However, AI also has a role to play in improving employee morale and satisfaction. For instance, AI is currently being used for intelligent scheduling purposes – raising morale and efficiency by offering greater flexibility and a better work/life balance for staff.
We believe there are three key reasons why the development of a truly omnichannel system could be the most important contact centre improvement you make in 2020.
Customers are increasingly mobile and use multiple devices
Mobile use is still growing at a remarkable rate and more and more customers are using multiple devices to complete a single transaction. If they’re not able to do so seamlessly, you’ll end up losing a considerable amount of business.
You have to know your customers
If a customer has interacted with your organisation before, they expect you to remember it. And there’s really no excuse not to. Organisations capture and retain data across all communication channels. However, if you haven’t adopted an omnichannel approach, this data will be fragmented and the individual parts retained within seperate channel. Until you remove obstructions to this data’s movement between channels, you don’t know your customers well enough.
Your agents must know your customers
The omnichannel approach prioritises free movement for both customers and data. It also emphasises the importance of your agents having quick and easy access to that data. If your agent doesn’t have all the information they need on a customer by the time they’re introducing themselves, there are improvements to be made.
Much has been said about the key contact centre metrics used by most organisations to measure performance. However, with the development of increasingly powerful AI applications, we’re moving beyond CSAT, AHT and Abandon Rates and entering a new age of analysis.
While these traditional metrics have served their purpose well, they have always had their problems. Speech analysis by AI technology is likely to become the best way of overcoming these weaknesses and we expect it to play a big role in revolutionising the ways we measure success.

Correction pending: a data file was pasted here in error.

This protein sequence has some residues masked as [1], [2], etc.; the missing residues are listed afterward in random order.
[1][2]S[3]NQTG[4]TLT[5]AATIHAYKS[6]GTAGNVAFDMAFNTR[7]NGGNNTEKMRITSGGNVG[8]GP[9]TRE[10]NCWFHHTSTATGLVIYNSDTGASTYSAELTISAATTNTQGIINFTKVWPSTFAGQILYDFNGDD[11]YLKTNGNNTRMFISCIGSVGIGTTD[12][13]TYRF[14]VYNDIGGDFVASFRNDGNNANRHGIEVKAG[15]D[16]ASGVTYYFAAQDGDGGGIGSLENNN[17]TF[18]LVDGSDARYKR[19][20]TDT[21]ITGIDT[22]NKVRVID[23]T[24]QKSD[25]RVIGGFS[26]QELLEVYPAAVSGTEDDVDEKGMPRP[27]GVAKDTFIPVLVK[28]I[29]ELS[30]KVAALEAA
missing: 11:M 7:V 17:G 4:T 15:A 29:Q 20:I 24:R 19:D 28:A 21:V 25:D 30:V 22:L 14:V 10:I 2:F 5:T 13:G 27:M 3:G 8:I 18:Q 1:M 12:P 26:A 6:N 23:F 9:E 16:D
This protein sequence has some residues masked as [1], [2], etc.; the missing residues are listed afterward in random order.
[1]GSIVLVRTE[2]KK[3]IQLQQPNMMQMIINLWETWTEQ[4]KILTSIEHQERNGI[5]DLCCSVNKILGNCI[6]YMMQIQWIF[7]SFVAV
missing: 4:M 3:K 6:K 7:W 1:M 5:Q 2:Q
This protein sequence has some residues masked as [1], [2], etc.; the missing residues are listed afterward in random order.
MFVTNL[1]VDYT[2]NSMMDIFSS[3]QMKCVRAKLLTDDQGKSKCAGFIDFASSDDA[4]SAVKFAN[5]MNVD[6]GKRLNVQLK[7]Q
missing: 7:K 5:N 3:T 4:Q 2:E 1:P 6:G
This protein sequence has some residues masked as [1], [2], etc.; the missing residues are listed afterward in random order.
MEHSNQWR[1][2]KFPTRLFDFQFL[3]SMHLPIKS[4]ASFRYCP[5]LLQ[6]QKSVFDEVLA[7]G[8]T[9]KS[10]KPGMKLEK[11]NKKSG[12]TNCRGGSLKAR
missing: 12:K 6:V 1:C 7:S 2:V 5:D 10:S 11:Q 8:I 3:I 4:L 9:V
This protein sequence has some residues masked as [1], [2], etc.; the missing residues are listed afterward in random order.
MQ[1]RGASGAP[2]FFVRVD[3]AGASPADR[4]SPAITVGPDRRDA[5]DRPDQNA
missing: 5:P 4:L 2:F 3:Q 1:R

For instance, AI can be used to analyse both chatbot interactions and phone calls, identifying patterns and trends that allow it to interpret customer feeling, sentiment and satisfaction. In the same way, it can be used to monitor contact centre agents’ performance, so that you can reward those agents who communicate in your preferred style while also identifying and providing assistance to those who could do better.
In this article, we’ve looked at five key improvements you can make to your existing contact centre.
Taking a holistic approach that’s covered chatbots, agent training, omnichannel strategy and metrics, we’ve tried to emphasise the importance of creating a contact centre that looks to AI and automation technologies as a means of enhancing both the customer experience and agent performance.
Over 2020, those organisations that develop a customer care system that makes emerging technology work for both its customers and employees will be the ones that reap the biggest rewards. The steps can be small, mitigating significant investments and be targeted at the key hot spot areas and the most common enquiry types.